The Most Haunted House In London

Now that the nights are drawing in, and the mists of autumn are beginning to swirl, I have begun turning my attentions to things otherworldly.

I love a good ghost story, and, with Halloween rapidly approaching, I have been combing through the many tales I have collected over the years about London’s Haunted places.

I have made several videos about the supernatural hotspots around the capital

I recently made a video about the most haunted house in London – number 50 Berkeley Square – or 50 Berkeley Scare, as I like to call it!

When I began the video, my intention was to just make a chilling video that would recount some of the many horror stories associated with the property.


One tale that has appeared in almost every book there has ever been on haunted London, is the tale of a maidservant who was either given the haunted room to sleep in, or else was sent up to put sheets on the bed in that particular room.

Either way, it didn’t end well for her because, in both versions, she was found in the room a gibbering wreck who never recovered her reason and so was unable to say what it was that she had seen that had affected her so.

Then there was the story about the fearless young man who opted to volunteered to spend a night in the dreaded chamber and who vowed to do battle with any supernatural entity that dared to show its face.

In the middle of the night he was found dead in bed, his eyes were wide open in terror, and, as one version of the story put it, “dead men tell no tales.



One of the creepiest of the creepy tales about the house is the one about the two sailors who, desperate for a night’s shelter during the Christmas season, broke into the – then unoccupied house – and bedded down in the haunted room.

In the dead of night, they were woke by the sound of something coming up the stairs.

Suddenly the hideous entity entered the room and began to crawl towards them.


One sailor managed to get past it and escaped into the street, where he fainted on the front step of the house. Here he was found by a passing policeman who revived him.

Together they entered the house, but it was too late to save his mate, who was found in the haunted chamber  – dead as a door nail, his eyes wide open in terror.


Although these are the three most common paranormal tales about fifty Berkeley Square, there are many, many more; and thus I set about researching the full history of the house for the video.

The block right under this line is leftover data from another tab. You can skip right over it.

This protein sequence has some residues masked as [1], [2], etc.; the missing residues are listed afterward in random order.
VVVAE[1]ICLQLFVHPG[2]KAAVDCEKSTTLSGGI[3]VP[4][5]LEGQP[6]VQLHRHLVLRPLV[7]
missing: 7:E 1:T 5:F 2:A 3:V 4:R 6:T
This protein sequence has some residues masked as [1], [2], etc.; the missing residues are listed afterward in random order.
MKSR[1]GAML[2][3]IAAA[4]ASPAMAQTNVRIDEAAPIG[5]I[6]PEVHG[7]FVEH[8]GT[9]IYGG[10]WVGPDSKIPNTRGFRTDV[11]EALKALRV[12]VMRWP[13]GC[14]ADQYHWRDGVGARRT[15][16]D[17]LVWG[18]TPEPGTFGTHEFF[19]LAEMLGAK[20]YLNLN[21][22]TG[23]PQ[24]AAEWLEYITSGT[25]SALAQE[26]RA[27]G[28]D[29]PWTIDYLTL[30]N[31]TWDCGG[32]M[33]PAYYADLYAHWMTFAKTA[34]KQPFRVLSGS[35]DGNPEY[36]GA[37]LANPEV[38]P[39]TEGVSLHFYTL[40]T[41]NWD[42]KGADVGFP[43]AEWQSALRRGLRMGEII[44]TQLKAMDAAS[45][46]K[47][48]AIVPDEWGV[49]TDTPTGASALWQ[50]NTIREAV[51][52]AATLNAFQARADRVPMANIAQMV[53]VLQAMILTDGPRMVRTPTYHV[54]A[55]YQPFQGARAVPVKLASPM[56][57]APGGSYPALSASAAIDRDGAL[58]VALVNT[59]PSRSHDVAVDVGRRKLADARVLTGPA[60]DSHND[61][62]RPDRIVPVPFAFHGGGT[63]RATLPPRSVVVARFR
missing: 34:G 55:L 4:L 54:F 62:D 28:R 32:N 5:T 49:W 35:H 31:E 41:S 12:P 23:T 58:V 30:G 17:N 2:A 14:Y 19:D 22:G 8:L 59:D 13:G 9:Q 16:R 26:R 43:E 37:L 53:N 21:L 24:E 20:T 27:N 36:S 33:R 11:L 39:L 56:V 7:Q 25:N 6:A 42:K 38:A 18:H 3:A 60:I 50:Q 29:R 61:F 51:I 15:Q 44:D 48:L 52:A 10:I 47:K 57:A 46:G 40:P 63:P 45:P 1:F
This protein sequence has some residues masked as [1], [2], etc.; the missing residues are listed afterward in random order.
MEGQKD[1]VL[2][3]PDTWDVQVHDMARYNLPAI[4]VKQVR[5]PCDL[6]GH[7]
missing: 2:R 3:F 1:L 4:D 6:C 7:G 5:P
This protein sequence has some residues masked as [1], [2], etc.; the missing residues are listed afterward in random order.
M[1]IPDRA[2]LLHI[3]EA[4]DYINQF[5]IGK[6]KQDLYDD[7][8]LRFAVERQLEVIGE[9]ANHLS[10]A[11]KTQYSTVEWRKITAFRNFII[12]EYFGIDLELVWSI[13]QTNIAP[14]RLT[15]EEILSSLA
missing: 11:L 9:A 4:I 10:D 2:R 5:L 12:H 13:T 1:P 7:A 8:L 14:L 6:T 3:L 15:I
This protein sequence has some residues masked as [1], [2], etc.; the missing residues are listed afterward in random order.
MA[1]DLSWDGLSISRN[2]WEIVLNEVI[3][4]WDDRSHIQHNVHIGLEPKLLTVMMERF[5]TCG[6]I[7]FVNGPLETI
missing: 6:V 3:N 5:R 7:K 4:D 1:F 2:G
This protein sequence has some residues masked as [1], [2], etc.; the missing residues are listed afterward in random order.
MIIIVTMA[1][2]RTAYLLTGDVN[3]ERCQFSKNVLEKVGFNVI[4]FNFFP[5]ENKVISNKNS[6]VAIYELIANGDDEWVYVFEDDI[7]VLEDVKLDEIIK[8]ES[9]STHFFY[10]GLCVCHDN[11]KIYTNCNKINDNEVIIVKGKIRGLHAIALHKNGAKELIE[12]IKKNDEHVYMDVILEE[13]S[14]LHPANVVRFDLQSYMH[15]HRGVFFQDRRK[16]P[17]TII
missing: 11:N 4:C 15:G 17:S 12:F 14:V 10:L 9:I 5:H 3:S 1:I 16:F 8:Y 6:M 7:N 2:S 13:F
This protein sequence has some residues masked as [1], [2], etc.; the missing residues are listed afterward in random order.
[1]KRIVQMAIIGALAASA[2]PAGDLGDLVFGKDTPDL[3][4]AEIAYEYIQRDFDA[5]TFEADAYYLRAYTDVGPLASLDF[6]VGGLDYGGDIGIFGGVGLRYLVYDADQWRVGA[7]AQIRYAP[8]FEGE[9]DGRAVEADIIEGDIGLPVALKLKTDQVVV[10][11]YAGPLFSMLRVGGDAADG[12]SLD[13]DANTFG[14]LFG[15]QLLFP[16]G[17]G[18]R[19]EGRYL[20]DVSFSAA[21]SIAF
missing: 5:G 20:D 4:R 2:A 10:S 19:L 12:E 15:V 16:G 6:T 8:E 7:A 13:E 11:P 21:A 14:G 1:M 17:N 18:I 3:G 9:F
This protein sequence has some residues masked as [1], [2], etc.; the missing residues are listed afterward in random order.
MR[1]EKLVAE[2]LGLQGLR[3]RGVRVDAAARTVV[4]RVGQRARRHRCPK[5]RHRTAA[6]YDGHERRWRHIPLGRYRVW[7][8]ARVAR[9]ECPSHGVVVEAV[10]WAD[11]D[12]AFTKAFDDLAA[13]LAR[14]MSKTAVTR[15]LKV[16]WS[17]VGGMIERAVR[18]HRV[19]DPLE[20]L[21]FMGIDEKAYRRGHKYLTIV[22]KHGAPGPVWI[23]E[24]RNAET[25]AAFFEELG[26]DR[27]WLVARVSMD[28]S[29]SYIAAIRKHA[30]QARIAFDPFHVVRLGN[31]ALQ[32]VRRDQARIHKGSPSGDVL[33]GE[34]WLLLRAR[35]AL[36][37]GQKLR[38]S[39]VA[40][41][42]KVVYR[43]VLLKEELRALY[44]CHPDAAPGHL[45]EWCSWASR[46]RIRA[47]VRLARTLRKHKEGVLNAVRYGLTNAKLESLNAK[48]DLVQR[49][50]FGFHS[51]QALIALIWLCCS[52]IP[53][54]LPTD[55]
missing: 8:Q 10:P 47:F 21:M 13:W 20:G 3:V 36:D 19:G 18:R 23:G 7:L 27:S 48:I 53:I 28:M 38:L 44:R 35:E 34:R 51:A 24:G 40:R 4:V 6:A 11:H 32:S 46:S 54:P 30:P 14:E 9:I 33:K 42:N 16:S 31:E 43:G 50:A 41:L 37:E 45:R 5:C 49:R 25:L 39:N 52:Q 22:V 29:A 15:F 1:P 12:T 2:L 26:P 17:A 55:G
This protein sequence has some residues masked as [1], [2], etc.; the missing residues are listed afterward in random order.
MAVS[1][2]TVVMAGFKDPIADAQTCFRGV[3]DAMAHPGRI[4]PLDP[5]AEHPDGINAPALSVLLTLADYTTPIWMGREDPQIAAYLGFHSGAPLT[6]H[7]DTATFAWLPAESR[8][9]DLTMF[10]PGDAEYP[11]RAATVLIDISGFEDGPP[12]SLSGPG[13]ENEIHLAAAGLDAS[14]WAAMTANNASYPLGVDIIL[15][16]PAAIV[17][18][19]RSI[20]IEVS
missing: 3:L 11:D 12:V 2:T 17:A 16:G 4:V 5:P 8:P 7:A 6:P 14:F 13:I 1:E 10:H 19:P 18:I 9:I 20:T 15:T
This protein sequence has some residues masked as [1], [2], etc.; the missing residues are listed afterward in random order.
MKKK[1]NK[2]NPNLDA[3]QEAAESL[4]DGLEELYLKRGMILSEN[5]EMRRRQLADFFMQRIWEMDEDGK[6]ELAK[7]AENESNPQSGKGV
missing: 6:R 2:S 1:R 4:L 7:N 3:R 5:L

Delving deep into the history of the house, and of the spinechilling tales about it, I discovered that, although the stories have been appearing in the books on the ghosts of London since the 1870s – all the accounts of the hauntings do not stand up to close historical scrutiny.

Indeed, I traced the stories of the maidservant and the fearless young man to a short story by the Victorian novelist Rhoda Broughton, whereas the tale of the sailors, as far as I can tell, first appeared in a book by Robert Thurston Hopkins titled, “Cavalcade of Ghosts.”


I next combed the newspaper reports from the 1850s to the 1950s for any reports on inquests into people who had died inside the house.

Surprise, surprise, there were none!

Why does this matter?

Well, because if anyone had died in the house under the circumstances described in the stories, then an inquest into thjeir deaths would have had to be held.

So the fact that there were no inquests suggests that the deaths didn’t actually occur.


I finally turned to a book by Jessie Middleton, written in 1912, called “The Grey Ghost Book”, in which she interviewed the house’s then tenant the Countess of Selkirk.

Lady Selkirk was adamant that there were and never had been any ghosts at 50 Berkeley Square, and provided ample evidence to back up her claim.


“So the mystery of Berkeley Square resolves itself into nothingness,” lamented Jessie Middleton at the end of her chapter on the house.

The Tatler, in its review of her book was beyond inconsolable:-

“That pet ghost story of our childhood – the haunted house in Berkeley Square – is exploded for all time. In fact, the house is still inhabited and looks as spick and span as a suburban villa.

So now the sole excitement of Berkeley Square has evaporated.”